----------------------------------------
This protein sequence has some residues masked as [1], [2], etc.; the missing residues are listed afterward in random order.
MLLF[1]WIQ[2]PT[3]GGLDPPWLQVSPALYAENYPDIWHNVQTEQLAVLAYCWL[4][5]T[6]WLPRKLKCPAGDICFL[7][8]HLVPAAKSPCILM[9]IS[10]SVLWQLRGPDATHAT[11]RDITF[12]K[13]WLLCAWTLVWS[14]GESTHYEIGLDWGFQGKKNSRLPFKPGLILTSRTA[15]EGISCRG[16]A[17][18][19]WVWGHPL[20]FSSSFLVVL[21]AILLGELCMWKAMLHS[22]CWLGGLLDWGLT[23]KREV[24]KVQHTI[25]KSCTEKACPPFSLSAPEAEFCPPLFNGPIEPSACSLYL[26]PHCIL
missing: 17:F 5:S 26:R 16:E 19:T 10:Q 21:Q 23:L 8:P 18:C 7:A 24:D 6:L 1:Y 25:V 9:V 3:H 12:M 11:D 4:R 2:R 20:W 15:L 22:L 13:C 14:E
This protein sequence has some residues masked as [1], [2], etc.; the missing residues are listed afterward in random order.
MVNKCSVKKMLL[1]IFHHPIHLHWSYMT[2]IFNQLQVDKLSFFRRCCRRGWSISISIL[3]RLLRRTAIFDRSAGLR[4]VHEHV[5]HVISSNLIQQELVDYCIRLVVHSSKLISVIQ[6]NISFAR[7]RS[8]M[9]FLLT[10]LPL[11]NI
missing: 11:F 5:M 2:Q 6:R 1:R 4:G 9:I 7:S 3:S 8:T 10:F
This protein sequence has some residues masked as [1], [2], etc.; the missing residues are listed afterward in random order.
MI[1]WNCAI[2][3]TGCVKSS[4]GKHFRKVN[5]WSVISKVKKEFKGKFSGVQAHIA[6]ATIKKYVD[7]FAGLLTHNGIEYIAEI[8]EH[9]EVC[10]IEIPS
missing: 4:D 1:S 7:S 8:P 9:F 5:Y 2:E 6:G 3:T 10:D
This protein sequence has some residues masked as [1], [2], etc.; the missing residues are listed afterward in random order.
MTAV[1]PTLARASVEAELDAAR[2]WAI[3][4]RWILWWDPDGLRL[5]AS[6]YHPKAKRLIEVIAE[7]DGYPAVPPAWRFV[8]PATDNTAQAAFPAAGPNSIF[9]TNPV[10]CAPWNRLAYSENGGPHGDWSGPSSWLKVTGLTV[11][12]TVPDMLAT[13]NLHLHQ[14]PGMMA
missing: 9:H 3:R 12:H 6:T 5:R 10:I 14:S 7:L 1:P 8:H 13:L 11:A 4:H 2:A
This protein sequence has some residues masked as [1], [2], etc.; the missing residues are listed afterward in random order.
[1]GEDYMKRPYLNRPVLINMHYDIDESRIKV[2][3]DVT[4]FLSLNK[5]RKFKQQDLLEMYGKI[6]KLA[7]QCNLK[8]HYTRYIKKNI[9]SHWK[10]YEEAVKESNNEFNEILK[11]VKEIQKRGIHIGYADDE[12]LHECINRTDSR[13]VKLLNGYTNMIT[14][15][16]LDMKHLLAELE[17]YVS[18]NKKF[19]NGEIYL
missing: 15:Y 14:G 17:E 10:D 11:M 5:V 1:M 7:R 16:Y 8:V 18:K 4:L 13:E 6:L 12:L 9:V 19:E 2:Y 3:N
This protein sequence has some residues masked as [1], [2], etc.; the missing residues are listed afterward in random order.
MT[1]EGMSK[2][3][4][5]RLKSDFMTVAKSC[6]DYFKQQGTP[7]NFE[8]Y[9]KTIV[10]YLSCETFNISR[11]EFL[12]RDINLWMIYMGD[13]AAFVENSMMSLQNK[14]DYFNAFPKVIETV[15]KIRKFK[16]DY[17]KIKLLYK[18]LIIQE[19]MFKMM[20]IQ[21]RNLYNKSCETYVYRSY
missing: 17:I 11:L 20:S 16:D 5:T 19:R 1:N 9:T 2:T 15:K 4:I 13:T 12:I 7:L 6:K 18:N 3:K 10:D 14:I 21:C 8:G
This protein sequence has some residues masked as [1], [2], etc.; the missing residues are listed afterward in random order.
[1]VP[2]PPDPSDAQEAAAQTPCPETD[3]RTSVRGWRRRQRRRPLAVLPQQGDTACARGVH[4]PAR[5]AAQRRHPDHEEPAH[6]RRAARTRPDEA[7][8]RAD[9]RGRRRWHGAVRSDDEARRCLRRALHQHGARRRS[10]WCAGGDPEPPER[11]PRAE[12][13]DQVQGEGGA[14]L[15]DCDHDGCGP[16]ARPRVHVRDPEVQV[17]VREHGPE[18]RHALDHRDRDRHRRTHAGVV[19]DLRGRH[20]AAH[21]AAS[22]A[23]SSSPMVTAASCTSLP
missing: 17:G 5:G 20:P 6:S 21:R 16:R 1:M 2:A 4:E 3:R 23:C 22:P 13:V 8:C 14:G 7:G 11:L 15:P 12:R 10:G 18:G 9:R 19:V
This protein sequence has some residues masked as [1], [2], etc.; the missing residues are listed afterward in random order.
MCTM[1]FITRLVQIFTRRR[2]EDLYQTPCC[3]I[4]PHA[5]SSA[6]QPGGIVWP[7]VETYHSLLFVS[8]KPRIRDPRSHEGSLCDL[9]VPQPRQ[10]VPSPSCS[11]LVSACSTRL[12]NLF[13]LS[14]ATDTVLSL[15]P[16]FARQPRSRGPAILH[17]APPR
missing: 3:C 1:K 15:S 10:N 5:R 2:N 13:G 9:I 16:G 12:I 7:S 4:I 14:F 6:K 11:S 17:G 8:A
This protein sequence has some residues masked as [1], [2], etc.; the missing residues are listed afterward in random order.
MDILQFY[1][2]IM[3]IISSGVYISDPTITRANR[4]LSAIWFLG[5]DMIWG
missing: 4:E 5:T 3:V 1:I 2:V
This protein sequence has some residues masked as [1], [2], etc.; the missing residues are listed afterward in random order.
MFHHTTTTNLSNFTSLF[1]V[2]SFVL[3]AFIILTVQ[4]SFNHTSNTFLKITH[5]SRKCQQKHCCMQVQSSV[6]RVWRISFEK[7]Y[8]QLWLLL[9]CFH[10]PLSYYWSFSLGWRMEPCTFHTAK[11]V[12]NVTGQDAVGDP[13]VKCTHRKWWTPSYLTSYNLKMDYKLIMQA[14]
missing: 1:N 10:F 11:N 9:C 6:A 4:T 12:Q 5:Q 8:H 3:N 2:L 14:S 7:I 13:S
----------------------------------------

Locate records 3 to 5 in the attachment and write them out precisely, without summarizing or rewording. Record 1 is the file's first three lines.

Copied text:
This protein sequence has some residues masked as [1], [2], etc.; the missing residues are listed afterward in random order.
MI[1]WNCAI[2][3]TGCVKSS[4]GKHFRKVN[5]WSVISKVKKEFKGKFSGVQAHIA[6]ATIKKYVD[7]FAGLLTHNGIEYIAEI[8]EH[9]EVC[10]IEIPS
missing: 4:D 1:S 7:S 8:P 9:F 5:Y 2:E 6:G 3:T 10:D
This protein sequence has some residues masked as [1], [2], etc.; the missing residues are listed afterward in random order.
MTAV[1]PTLARASVEAELDAAR[2]WAI[3][4]RWILWWDPDGLRL[5]AS[6]YHPKAKRLIEVIAE[7]DGYPAVPPAWRFV[8]PATDNTAQAAFPAAGPNSIF[9]TNPV[10]CAPWNRLAYSENGGPHGDWSGPSSWLKVTGLTV[11][12]TVPDMLAT[13]NLHLHQ[14]PGMMA
missing: 9:H 3:R 12:H 6:T 5:R 10:I 14:S 7:L 1:P 8:H 13:L 11:A 4:H 2:A
This protein sequence has some residues masked as [1], [2], etc.; the missing residues are listed afterward in random order.
[1]GEDYMKRPYLNRPVLINMHYDIDESRIKV[2][3]DVT[4]FLSLNK[5]RKFKQQDLLEMYGKI[6]KLA[7]QCNLK[8]HYTRYIKKNI[9]SHWK[10]YEEAVKESNNEFNEILK[11]VKEIQKRGIHIGYADDE[12]LHECINRTDSR[13]VKLLNGYTNMIT[14][15][16]LDMKHLLAELE[17]YVS[18]NKKF[19]NGEIYL
missing: 15:Y 14:G 17:E 10:D 11:M 5:V 1:M 7:R 16:Y 8:V 18:K 4:L 13:E 6:L 12:L 9:V 19:E 2:Y 3:N